The Quest for Consensus

by Shane Fitzgerald

Economic heavyweights have been knocking their heads together at the International Monetary Fund in recent weeks in an effort to Rewrite the Macroeconomists’ Playbook in the Wake of the Crisis.

In a post on the Fund’s blog, IMF Chief Economist Olivier Blanchard notes that before the global economic crisis:

mainstream macroeconomists had largely converged on a framework for the conduct of macroeconomic policy. The framework was elegant, and conceptually simple … Then the crisis came. If nothing else, it forces us to do a wholesale reexamination of those principles.

One forum for that reevaluation was a high-level conference organised earlier this month by Blanchard and three eminent peers, David Romer, Michael Spence and Joseph Stiglitz.

The topic was Macro and Growth Policies in the Wake of the Crisis and other star participants incuded Dominique Strauss-Kahn, Adam Posen, Otmar Issing, Guillermo Ortiz and Adair Turner.

Anyone interested in how the crisis has affected the thinking of world’s leading central bankers, regulators, economic policymakers and academics should check out the web page here, which provides a trove of videos as well as presentation slides, transcripts and links to recent papers by those involved.

From a quick review of that content, it seems that we are a long way from arrival at a new ‘Washington Consensus’, though it is certainly worth reading the reflections and tentative conclusions that Blanchard and Romer have offered since the conference.

Closer to home, discussion has been dominated by the pros and cons of what has been dubbed a new ‘Berlin Consensus’ on how to rewrite the rulebook of the Eurozone. The issues up for debate have been well rehearsed and the stage is now set for some sort of a settlement to be agreed at a crucial meeting of European heads of state and government this Thursday and Friday, 24/25 March. But there are an awful lot of details still to be decided upon, and an awful lot at stake for the EU, its member states, and their citizens.

In this context, another useful cache of expert analysis is this page on the website of Irish broadcaster RTE. It hosts extended video interviews conducted recently with leading Irish, European and international financial and economic commentators including:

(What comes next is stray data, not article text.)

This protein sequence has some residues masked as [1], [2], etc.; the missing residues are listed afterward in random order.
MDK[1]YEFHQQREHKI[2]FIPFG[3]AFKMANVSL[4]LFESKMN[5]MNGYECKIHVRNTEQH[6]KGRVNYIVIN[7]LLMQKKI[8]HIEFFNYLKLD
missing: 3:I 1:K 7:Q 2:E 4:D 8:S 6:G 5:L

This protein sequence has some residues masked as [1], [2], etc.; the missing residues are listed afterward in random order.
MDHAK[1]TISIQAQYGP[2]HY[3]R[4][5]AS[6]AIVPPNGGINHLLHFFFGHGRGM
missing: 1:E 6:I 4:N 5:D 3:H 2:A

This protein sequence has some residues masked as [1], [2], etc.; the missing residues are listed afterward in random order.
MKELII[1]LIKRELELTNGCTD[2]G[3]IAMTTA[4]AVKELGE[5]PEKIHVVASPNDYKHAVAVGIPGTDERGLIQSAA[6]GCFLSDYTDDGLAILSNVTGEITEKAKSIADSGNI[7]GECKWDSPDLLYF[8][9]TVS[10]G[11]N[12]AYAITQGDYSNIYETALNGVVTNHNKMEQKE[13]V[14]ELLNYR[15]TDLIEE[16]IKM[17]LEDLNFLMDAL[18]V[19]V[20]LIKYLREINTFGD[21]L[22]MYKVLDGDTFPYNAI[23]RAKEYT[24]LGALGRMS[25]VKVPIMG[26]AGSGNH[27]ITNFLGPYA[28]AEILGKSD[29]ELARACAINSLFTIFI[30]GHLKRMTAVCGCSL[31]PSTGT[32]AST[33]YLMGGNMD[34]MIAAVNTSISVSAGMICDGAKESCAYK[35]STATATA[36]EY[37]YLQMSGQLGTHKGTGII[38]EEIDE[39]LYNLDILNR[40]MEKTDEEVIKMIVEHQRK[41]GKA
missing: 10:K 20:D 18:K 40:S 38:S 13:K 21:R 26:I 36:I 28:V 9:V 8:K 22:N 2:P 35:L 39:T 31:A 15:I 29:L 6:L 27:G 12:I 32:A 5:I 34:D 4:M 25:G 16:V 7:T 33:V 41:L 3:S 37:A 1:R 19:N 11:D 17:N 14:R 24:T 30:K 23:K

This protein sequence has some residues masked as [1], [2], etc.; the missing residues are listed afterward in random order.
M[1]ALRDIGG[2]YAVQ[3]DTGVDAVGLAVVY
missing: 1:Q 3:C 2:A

• Peter Sutherland, the chairman of Goldman Sachs International and the former head of the World Trade Organisation;
  • Michael Somers, the former head of Ireland National Treasury Management Agency;
  • John Bruton, former Taoiseach;
  • Richard Portes, Professor of Economics at London Business School and a member of the Group of Economic Advisers to the President of the European Commission;
  • Martin Wolf, Chief Economics Commentator with the Financial Times;
  • Philip Lane, Professor of international macroeconomics at Trinity College Dublin; and
  • Andrés Valesco, the former Finance Minister of Chile.

What is particularly interesting about these interviews is the comparison which they enable. Each expert is asked a series of related questions on the Irish and European crises. Just as at the Washington conference, the range of positions and lack of concurrence demonstrates the complexity, uncertainty and intractability of many of the problems which have arisen since the onset of the global financial crisis in 2007.

Of course arguments between economists are nothing new, but in what are still extremely treacherous times for the European Union, there is huge pressure on politicians to achieve a solid agreement of some sort at this week’s summit. However, those looking for a definitive deal (or fearing a half-baked compromise) on Friday would do well to keep an eye on the activity of the European Parliament’s increasingly influential Economic and Monetary Affairs (ECON) Committee.

Speaking during his quarterly Monetary Dialogue with MEPs in the Committee, European Central Bank President Jean-Claude Trichet today reiterated that many of his key concerns have yet to be properly addressed and called on the European Parliament to now take the lead in bolstering the Eurozone’s economic governance.

Tomorrow the Committee will hold its first discussion of the almost 2000 amendments tabled by MEPs to the six-text economic governance legislative package that was proposed by the Commission last autumn and which provides the context for any ‘Pact’ that might be agreed by national leaders this week. The Committee aims to vote on the package towards the end of April and then to open negotiations with Member States with a view to hammering out a deal by June. So there is a lot of bargaining yet to be done. It seems that, in Brussels as in Washington, we remain a long way away from the pre-crisis normal of relative consensus on macro-economic issues, policies and rules.